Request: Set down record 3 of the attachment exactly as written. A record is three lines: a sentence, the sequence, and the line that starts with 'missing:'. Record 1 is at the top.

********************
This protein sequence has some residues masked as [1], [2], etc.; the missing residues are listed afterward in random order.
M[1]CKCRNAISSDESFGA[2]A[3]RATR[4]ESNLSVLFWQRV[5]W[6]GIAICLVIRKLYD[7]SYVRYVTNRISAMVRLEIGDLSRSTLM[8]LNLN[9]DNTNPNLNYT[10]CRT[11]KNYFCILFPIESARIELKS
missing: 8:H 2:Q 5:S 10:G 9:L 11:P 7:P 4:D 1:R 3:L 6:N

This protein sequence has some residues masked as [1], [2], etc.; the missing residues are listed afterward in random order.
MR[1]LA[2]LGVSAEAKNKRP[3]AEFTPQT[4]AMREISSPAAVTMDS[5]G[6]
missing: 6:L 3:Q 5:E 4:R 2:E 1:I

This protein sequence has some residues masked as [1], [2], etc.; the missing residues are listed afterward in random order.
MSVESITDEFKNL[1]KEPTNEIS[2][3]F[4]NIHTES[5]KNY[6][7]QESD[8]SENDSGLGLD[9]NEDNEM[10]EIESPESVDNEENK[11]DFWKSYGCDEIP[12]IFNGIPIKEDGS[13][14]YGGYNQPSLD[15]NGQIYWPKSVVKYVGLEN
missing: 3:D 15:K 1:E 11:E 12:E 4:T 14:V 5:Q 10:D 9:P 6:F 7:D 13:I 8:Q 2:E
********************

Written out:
This protein sequence has some residues masked as [1], [2], etc.; the missing residues are listed afterward in random order.
MSVESITDEFKNL[1]KEPTNEIS[2][3]F[4]NIHTES[5]KNY[6][7]QESD[8]SENDSGLGLD[9]NEDNEM[10]EIESPESVDNEENK[11]DFWKSYGCDEIP[12]IFNGIPIKEDGS[13][14]YGGYNQPSLD[15]NGQIYWPKSVVKYVGLEN
missing: 3:D 15:K 1:E 11:E 12:E 4:T 14:V 5:Q 10:D 9:P 6:F 7:D 13:I 8:Q 2:E